Chile may be advancing with a plan to integrate blockchain technology into its government infrastructure. Last week, two Chilean lawmakers presented a resolution in the country’s parliament calling for the use of technology.
Members of parliament Miguel Angel Calisto and Giorgio Jackson are struggling to achieve the development of the blockchain in Chile. The two parliamentarians brought the resolution to the Chamber of Deputies and have the support of eight other parliamentarians. They hope that Chilean President Sebastian Piñera will see the advantages that blockchain can create for Chile.
During the last years, the country has been dealing with rising costs and an increasingly dissatisfied population. Many of the social issues that Chile faces go back to the government’s excessive spending. The taxes necessary to maintain these expenditures could be reduced by using blockchain technology.
Giorgio Jackson made reference to a statement from the Office of the Chilean Prosecutor’s Office. It stated that the maintenance of notaries in Chile has become very expensive. Mr Jackson explained that using distributed technologies (DLTs) would reduce costs and help the government to control its spending.
Chile joins the integration movement with the blockchain
Centralized reason books are considered a less harmful system in most of human history. The use of paper records carefully handled by governments and authorized agents is extremely costly. In many areas of the world, archaic systems dating back centuries are still in use.
The real problem, however, is that all paperwork has to be managed by people. This makes a very simple system cost a huge amount, due to counterparty risks.
Blockchain technology on the other hand has the ability to remove these risks from record keeping, to a degree that would be impossible with any other platform. Today, nations have to deal with property registries, social assistance programs and various challenges.
In Brazil, the creation of digital government services is already discussed, and Australia’s scientific agency also sees great potential for blockchain in public pension systems.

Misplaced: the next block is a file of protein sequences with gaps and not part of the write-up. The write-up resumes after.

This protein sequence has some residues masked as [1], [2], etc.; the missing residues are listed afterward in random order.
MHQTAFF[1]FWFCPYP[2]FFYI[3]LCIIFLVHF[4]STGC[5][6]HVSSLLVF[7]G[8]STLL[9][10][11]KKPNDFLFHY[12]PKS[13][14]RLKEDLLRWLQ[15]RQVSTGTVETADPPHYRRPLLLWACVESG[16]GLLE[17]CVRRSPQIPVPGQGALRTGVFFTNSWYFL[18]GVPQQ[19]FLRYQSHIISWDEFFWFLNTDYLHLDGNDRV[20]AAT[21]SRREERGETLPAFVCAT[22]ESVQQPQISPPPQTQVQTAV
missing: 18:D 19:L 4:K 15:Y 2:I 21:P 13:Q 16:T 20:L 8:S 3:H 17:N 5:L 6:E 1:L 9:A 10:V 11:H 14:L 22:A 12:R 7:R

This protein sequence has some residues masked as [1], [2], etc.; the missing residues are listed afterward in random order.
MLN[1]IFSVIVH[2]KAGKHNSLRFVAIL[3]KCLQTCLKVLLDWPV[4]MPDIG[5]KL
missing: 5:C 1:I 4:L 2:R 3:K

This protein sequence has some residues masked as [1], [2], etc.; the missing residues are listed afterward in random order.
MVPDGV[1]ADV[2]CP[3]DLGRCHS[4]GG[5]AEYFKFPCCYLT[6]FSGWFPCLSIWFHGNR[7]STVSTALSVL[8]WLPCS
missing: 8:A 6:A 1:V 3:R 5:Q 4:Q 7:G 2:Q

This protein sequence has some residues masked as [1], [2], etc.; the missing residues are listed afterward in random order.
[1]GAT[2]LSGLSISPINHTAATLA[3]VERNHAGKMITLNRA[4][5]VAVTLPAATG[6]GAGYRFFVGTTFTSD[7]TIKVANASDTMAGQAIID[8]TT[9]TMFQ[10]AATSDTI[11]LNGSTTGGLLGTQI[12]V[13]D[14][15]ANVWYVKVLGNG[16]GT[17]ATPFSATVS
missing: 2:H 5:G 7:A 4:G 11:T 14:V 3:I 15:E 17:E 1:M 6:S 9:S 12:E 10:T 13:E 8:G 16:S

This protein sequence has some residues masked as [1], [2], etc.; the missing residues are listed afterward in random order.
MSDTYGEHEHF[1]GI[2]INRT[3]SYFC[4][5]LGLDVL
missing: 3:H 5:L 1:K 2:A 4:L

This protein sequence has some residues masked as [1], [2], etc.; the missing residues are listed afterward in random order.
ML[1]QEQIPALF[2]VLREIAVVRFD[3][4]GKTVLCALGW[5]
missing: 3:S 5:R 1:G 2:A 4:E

Most countries already have a computerized databases that contain detailed records of their citizens. However, many of the social programs use different databases and relatively complex procedures to distribute funds.
Additional levels of human oversight are required with centralized records, but the DLT could be on the verge of changing the entire record, while maintaining the workflow for governments.
The risks of inaction
All over the world, governments are dealing with financial and fiscal crises. The Pew Charitable Trusts recently stated that between 2015 and 2016, the pension deficit in the United States grew by $ 295 billion in total. State pension plans do hold $ 2.6 trillion in cash to pay a US liability $ 4 trillion. Paying for costly record keeping will not help governments to cover their liabilities. It will only increase budget gaps.
Anastasia Andrianova, who worked for Lehman Brothers before founding Akropolis, told Forbes that:
“ When an economic crisis occurs, the first thing that a state will do is tap into pension funds or reserves. Both public and private funds are raided. I’ve seen this happen firsthand, which was further reinforced by the global financial crisis of 2007. The fast points of attack are typically pension services. Pension payouts are cut first, affecting the most vulnerable people”
Cutting costs with Blockchain Technology
Larger populations and longer life expectancy will continue to emphasize the importance of a globally existing social benefit infrastructure. Blockchain technology can be an important cost cutting tool for governments that will not result in a lower level of service for the population as a whole. As tax revenues continue to decline on an inflation-adjusted basis, governments will need every advantage they can to maintain social order.
A failure to adopt practical solutions not only looks terrible, but can also accelerate the decline of existing government structures. The resources of DLTs are much broader than making pension payments, and if governments do not look for ways to be more efficient, they can also be replaced in the future.